The collection and processing of personal data in Argentina is regulated by the Personal Data Protection Law 25,326 (DPA) and its Regulatory Decree 1558/200, as well as its complementary regulations. The scope of the DPA – as opposed to the General Data Protection Regulation of the European Union – does not have an extraterritorial scope. Instead, the DPA only applies to the collection and processing of personal data within the Argentine territory.

The Argentine Agency of Access to Public Information (AAIP), in charge of the enforcement of personal data protection rules, may impose administrative sanctions consisting of warnings, suspensions and fines from ARS1,000 to ARS 5 million closure or cancellation of the database. The amount of the sanction is determined according to the nature of the rights affected, the volume of the data processing, the benefits obtained, the degree of intentionality, the recidivism, the damages caused to the data subjects and to third parties, as well as any other relevant circumstances.

Over the last years, the AAIP conducted several audits of local companies in order to certify if the collection and processing of personal data is carried out in accordance with the provisions of the DPA.

In June 2019, the AAIP sanctioned Yahoo Argentina S.R.L. with a fine in Argentine pesos equal to approximately USD2,290 (at the time the sanction was imposed) for not informing in due time the modifications of their databases before the AAIP. In April 2020, the AAIP issued Google Argentina S.R.L. and Google LLC with fines in Argentine pesos equal to approximately USD2,700 and USD1,500 (at the time the sanctions were imposed), respectively, for not allowing a data subject the effectively exercise of the right of access to its information.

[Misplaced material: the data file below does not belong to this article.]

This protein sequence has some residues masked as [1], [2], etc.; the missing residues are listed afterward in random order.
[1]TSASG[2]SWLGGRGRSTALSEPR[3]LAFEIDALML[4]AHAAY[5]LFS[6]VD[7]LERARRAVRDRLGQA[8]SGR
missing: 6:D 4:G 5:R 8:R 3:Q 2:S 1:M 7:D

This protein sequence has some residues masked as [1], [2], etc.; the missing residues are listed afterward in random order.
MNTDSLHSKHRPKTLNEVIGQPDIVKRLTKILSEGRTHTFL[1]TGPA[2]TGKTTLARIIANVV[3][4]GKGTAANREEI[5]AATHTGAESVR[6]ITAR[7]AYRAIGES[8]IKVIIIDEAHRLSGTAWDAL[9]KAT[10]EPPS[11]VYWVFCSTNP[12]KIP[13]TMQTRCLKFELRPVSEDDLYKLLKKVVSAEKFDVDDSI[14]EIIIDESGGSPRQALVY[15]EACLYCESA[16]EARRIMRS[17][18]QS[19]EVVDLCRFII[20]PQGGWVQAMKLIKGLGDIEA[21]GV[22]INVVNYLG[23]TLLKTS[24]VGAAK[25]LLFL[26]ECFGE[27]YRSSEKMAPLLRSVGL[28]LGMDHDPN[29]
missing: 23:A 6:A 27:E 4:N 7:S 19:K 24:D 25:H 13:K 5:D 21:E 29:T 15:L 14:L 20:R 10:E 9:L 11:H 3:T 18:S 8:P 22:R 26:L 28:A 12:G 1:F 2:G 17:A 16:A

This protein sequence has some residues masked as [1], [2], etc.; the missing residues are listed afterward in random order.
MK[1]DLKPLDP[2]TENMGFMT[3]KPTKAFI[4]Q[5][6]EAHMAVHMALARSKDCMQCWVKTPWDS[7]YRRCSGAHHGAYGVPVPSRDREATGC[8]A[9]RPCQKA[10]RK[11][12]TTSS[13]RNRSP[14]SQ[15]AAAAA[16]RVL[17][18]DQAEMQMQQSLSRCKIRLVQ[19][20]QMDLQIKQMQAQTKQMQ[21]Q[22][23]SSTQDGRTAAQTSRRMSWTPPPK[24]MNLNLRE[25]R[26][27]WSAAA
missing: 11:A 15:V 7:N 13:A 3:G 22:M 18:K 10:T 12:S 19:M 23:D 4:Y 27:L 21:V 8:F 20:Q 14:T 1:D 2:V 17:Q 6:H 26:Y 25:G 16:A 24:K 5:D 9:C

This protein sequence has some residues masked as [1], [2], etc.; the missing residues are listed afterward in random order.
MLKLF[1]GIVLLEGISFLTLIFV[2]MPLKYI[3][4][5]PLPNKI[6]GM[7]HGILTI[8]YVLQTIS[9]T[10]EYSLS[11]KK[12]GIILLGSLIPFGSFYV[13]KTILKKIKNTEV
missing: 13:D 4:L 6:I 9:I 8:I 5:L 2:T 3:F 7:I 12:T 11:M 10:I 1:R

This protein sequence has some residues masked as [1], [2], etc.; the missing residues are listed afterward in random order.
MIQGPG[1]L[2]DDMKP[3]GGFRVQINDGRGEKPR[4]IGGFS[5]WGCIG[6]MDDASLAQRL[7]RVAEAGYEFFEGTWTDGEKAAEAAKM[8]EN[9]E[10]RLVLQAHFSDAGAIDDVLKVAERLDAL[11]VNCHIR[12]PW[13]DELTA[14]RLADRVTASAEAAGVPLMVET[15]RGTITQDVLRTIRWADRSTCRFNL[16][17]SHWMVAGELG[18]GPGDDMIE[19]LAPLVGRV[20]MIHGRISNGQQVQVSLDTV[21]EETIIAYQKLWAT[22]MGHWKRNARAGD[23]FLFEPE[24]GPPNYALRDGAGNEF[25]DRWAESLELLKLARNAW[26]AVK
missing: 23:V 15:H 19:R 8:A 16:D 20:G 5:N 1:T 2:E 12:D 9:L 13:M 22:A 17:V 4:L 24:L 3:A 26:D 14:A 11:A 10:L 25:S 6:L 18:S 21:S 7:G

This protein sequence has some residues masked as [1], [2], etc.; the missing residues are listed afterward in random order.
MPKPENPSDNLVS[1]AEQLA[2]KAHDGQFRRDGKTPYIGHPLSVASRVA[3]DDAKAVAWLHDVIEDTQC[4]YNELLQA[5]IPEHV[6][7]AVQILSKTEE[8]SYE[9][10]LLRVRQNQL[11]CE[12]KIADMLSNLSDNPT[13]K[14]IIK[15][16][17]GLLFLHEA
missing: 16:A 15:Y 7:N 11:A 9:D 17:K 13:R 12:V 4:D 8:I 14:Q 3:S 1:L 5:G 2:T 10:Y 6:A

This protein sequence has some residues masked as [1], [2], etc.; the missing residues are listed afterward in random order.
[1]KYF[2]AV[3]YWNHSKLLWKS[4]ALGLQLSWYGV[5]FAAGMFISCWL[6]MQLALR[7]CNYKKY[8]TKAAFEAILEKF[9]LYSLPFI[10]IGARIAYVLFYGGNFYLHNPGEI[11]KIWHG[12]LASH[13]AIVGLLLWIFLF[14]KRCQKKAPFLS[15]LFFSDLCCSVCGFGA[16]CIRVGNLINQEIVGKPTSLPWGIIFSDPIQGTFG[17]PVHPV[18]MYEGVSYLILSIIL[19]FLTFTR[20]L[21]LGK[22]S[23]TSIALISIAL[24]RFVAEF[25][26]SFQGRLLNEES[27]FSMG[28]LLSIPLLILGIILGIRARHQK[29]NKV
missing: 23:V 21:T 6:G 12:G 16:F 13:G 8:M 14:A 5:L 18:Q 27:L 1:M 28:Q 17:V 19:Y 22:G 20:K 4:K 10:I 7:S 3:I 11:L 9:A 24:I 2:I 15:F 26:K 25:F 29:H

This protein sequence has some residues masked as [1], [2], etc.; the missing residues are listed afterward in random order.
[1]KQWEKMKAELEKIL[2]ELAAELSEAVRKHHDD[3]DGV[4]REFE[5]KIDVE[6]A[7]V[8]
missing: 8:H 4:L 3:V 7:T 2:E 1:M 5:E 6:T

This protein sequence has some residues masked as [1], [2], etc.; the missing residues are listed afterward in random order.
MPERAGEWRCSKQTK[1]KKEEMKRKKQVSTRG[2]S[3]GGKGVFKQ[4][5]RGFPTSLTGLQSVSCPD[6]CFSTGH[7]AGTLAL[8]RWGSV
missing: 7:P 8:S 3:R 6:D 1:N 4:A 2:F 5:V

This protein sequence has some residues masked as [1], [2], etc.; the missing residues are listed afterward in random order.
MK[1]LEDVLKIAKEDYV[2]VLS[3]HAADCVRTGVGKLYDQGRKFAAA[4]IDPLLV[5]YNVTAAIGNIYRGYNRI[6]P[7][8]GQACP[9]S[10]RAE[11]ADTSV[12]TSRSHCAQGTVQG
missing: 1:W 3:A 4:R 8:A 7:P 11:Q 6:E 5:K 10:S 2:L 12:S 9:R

There are no other significant issues.

Allende & Brea

Maipú 1300
11th Floor
C1006ACT
Ciudad de Buenos Aires
Argentina

+54 11 4318 9900

info@allende.com www.allende.com
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Law and Practice

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Allende & Brea was founded in 1957, and is one of Argentina's most prestigious full-service law firms. The firm has experts in all relevant areas of law and in various industry sectors, which enables it to assist all kinds of clients. Allende & Brea’s offices are based in Buenos Aires, where it has a team of over 80 lawyers. The firm provides comprehensive legal advice to many foreign entities and individuals regarding their investments in Argentina. Such advice includes helping clients to either set up a corporate and tax structure or to acquire an existing business in Argentina and continues during the life of the clients’ investment in the country. Throughout its history and up to the present time, Allende & Brea has advised many large and medium-sized foreign investors in some of the most complex local and international acquisitions, financings and restructuring transactions, and helped many companies to establish and handle their investments in Argentina.